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From Academia to Commercial Success: An Interview with Frank Litvack, MD

Executive Summary

In the world of medical device start-ups, physician entrepreneurs are legion. But Frank Litvack is not your typical physician entrepreneur. Rather, he's parlayed a strong background as an academic researcher and practicing clinician into a successful career in device start-ups, culminating in the recent purchase of drug-eluting stent pioneer Conor MedSystems by Johnson & Johnson for $1.4 billion.

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Behind the DES Debate: A New Model for Device Development?

The drug-eluting stent is the rare cardiovascular device that has seen large companies dominate not just sales and distribution channels, but product development as well. But this big company dominance/small company exclusion in DES seems to be reversing itself, at least in part, if vibes from this year's PCR are to be trusted. Over the past half year or so, a series of newly released and much debated clinical studies, including BASKET-LATE and the Swedish DES registry SCAAR, have focused attention on DES safety issues, highlighting a small but meaningful risk of late-stent thrombosis, while the COURAGE trial has even pointed to efficacy concerns of percutaneous interventions, generally speaking. And that's opened the door to dozens of small and mid-sized companies that suddenly find themselves in the enviable position of seeing market and clinical pressures accelerating demand for quick development of their technologies.

Behind the DES Debate: A New Model for Device Development?

The drug-eluting stent is the rare cardiovascular device that has seen large companies dominate not just sales and distribution channels, but product development as well. But this big company dominance/small company exclusion in DES seems to be reversing itself, at least in part, if vibes from this year's PCR are to be trusted. Over the past half year or so, a series of newly released and much debated clinical studies, including BASKET-LATE and the Swedish DES registry SCAAR, have focused attention on DES safety issues, highlighting a small but meaningful risk of late-stent thrombosis, while the COURAGE trial has even pointed to efficacy concerns of percutaneous interventions, generally speaking. And that's opened the door to dozens of small and mid-sized companies that suddenly find themselves in the enviable position of seeing market and clinical pressures accelerating demand for quick development of their technologies.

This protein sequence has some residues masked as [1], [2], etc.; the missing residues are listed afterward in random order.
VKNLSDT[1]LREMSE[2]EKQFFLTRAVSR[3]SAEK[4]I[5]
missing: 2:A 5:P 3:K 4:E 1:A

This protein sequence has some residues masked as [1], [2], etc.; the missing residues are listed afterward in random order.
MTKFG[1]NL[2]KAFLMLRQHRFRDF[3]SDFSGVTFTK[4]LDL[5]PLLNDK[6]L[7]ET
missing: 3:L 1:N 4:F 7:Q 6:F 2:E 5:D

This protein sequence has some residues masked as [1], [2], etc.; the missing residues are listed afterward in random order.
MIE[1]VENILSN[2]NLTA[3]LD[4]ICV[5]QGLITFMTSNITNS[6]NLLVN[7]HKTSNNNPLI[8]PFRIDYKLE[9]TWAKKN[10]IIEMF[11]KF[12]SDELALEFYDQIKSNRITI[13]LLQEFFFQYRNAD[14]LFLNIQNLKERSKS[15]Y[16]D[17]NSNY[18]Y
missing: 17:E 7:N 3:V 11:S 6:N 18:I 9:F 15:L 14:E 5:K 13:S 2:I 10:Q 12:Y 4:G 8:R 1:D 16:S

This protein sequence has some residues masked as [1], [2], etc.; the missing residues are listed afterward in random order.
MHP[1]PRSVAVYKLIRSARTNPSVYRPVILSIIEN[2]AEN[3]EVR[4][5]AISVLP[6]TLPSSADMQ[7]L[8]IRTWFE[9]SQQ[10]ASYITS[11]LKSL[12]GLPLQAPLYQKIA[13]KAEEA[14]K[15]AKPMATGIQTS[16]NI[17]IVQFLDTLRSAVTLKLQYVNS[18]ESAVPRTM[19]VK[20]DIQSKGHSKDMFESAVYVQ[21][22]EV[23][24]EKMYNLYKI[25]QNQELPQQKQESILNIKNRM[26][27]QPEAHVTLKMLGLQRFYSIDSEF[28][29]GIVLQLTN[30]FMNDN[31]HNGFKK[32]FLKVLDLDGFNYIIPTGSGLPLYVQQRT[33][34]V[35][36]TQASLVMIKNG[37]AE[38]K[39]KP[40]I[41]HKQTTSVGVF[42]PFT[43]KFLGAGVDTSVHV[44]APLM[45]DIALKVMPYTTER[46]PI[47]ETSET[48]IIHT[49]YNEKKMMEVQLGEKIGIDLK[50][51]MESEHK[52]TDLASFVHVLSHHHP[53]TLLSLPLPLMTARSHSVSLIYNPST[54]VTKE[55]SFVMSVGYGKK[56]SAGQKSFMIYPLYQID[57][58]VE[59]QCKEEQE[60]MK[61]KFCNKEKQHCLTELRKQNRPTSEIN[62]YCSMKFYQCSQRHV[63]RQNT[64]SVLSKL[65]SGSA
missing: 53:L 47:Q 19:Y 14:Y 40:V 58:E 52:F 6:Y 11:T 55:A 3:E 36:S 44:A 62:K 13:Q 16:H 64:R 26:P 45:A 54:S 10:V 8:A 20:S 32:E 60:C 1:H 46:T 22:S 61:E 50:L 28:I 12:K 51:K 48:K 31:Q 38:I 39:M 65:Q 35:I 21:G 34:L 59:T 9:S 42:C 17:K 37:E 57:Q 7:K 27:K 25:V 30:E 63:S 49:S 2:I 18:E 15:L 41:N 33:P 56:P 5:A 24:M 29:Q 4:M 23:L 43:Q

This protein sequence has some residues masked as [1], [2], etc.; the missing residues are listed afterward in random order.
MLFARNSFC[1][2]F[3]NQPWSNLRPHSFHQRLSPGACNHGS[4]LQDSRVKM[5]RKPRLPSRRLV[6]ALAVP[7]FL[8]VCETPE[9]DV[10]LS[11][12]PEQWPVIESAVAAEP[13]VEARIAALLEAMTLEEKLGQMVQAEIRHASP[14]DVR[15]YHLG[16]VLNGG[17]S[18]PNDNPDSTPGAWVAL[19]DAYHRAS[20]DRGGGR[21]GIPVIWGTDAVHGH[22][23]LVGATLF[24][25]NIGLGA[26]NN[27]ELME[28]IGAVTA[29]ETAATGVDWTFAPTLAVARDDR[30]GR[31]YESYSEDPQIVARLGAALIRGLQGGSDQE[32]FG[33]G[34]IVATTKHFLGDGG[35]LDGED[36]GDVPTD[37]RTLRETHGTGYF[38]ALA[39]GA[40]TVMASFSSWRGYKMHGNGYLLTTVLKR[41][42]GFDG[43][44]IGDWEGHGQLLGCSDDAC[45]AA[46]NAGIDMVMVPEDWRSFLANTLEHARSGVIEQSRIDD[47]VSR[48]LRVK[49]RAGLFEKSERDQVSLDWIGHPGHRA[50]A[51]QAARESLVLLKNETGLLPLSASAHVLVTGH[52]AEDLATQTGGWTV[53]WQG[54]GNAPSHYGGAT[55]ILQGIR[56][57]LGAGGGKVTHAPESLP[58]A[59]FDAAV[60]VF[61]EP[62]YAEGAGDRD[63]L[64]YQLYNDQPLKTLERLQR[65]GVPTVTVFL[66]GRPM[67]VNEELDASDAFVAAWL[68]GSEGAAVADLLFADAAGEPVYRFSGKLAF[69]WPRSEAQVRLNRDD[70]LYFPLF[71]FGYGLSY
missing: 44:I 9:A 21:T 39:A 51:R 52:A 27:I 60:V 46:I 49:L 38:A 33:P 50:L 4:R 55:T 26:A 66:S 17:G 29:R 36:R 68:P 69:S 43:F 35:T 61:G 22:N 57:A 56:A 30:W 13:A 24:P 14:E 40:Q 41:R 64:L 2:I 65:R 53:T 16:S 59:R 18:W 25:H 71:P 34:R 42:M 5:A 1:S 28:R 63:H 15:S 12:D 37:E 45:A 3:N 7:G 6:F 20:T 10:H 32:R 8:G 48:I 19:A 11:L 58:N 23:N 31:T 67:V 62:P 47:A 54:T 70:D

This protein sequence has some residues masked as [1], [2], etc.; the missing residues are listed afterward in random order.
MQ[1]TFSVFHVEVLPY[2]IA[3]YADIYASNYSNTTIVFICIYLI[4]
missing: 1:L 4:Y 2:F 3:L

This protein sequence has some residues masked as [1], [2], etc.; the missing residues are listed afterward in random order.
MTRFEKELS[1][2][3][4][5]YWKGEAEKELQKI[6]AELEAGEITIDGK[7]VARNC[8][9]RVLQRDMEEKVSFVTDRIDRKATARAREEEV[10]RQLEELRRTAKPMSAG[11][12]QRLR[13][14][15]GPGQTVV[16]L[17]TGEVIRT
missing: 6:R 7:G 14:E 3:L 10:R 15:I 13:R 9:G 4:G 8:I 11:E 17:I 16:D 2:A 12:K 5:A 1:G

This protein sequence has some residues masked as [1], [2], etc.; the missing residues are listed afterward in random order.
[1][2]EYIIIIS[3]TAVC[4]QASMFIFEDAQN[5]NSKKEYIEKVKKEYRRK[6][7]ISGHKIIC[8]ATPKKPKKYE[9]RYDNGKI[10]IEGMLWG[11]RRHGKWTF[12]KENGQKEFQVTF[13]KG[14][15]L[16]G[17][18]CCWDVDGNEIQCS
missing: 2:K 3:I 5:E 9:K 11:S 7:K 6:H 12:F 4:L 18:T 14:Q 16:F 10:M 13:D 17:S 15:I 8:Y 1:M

Conor: An Outsider Delivers Drug-Stents' Next Generation

Drug-eluting stents (DES), now approved in the US, will be the first blockbuster combination drug/device product to hit the market. First generation DES products use a stent design that remains basically unchanged from bare metal stents, bascially adding thin layers of drug and polymer coatings. Conor Medsystems is developing a stent that is specifically designed as a drug delivery vehicle, while still embodying the attributes required of a standard stent. Conor's stent is based on work done by an engineer with no expereince in the medical products industry, based on technology developed in other areas, bringing a fresh look to the future of combining drugs and stents that may extend to therapeutic applications beyond treating only cardiovascular disease.

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